Counting Down the Days Until Antiques & Art at the Armory

Antiques & Art_9511Antiques & Art at the Armory returns to the Park Avenue Armory on Wednesday, December 2nd, when more than 400 New Yorkers will celebrate its opening with a private preview and cocktail reception to benefit The American Cancer Society’s HOPE LODGE Jerome L.Greene Family Center.

One of New York’s most prominent interior designers, Richard Mishaan, serves as Creative Director for the show which runs from Thursday, December 3rd to Sunday, December 6th.

“A well-decorated home is filled with pieces of all periods and prices,” Mishaan says. “It is the mix that creates excitement.”

Formerly known as the Wendy Show, Antiques & Art at the Armory has been taking place at the Park Avenue Armory for more than 30 years. This particular December Show is in its seventh year. AVENUE acquired the shows from Wendy Management, who has acquired the company from the original owner, Clifford Nutall who founded the company in 1934. Inspired by the Grosvenor House Art and Antiques Fair, Mr. Nutall launched this antique show at the Commodore Hotel in New York City.

Organizers say the show is designed for consumers who regularly pursue the best of everything.Antiques & Art_9591 An assortment of dealers specializing in antique English and Amercian silver share the floor with dealers who showcase contemporary and vintage jewelry antique American, English and Swedish furniture, American, Asian and European porcelain, antique flags, Russian antiquities, rare books, antique rugs and objets d’art of all kinds in keeping with varying tastes and price points.

 The promoters have forged a partnership with The Royal Oak Foundation, which will provide lectures during the run of the show and whose board members and major supporters are expected at the opening. The Royal Oak Foundation, which engages Americans in the work of the National Trust of England, Wales & Northern Ireland, has granted “Timeless Design Awards” to such American patrons of design and preservation as Mario Buatta and Bunny Williams.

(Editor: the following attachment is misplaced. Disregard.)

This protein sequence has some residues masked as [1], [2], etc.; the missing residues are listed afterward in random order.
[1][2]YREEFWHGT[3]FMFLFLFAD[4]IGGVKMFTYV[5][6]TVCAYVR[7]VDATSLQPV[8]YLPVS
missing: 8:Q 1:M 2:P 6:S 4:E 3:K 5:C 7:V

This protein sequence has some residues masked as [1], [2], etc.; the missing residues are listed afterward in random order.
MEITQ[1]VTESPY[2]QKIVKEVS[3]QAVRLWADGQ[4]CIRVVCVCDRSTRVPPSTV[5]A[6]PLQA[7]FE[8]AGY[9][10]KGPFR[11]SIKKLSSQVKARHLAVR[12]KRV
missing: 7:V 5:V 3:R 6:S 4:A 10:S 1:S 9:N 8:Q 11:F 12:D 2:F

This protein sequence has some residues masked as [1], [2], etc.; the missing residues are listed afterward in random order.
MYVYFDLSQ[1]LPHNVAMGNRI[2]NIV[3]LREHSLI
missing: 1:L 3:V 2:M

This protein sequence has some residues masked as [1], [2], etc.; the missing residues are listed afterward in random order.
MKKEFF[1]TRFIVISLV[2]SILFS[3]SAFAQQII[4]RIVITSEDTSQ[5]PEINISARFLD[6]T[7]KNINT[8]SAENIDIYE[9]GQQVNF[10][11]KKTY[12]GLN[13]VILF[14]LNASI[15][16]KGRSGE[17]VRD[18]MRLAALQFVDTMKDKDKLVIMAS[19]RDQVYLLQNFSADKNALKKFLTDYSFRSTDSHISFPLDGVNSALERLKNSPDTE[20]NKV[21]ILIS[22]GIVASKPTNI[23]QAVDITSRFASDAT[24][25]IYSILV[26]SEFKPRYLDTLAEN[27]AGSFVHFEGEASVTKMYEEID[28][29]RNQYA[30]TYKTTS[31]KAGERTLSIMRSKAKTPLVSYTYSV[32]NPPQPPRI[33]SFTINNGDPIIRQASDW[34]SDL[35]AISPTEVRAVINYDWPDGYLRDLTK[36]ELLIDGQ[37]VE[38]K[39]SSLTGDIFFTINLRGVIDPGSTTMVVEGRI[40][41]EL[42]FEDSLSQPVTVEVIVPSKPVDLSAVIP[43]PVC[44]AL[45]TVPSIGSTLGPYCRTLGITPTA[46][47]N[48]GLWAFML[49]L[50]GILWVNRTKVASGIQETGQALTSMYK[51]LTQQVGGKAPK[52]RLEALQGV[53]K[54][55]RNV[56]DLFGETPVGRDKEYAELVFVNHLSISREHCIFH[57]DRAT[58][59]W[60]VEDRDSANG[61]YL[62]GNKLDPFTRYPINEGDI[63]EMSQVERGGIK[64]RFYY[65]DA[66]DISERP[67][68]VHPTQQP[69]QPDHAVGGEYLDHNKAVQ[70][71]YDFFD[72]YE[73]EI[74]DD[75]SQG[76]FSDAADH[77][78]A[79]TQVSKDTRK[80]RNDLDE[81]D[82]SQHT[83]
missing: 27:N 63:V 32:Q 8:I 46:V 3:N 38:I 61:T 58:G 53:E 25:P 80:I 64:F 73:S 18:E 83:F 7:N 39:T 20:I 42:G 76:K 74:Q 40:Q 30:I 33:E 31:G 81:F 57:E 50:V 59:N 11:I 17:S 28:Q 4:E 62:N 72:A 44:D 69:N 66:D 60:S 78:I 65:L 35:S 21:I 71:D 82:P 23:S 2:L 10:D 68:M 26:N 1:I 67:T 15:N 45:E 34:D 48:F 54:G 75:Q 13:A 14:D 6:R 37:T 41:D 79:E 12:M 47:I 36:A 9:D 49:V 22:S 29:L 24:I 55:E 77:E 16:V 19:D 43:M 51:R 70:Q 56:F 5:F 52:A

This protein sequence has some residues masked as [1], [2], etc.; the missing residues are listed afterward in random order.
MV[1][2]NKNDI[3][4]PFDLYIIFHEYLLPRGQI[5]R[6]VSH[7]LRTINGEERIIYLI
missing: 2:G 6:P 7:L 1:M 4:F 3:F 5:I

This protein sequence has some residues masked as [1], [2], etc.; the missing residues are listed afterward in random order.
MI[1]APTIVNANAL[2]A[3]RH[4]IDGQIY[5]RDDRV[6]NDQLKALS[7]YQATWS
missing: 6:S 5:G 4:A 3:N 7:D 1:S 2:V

About Art After X

With the death of President Kennedy in 1963, America changed. As hard as it is to minimize that sentiment, the effect of Dallas was even greater. The same year saw the merging of the Dallas Museum for Contemporary Arts, which had been central to the art scene, and the Dallas Museum of Fine Arts. Douglas MacAgy, then the director of DMCA, not only opposed the merger, but also declined to directorship of the combined museum. The regionalist movement which had been strong for decades, was giving way to more of an interest in what was going on nationally, and internationally. Like it or not, Dallas was on the national stage. When the Kennedy’s arrived in Fort Worth, local collectors had decorated a hotel room with internationally-renowned works. While the president and his wife learned a great deal about the ability of Texans to collect major art, there was little they could glean about the local scene in this era-defining city. With this in mind, we have begun a project to look not back at the art scene in Dallas, but foreword from 1963. We are interviewing gallery owners, curators and others involved in the art scene then, but this will be a story told mostly through interviews with artists active in the city from that point into the 1980s. The result will be a book with a video component. We hope you will join us in our journey. The hashtag for the project is #artafterx and the url will point to the latest updates on this weblog.


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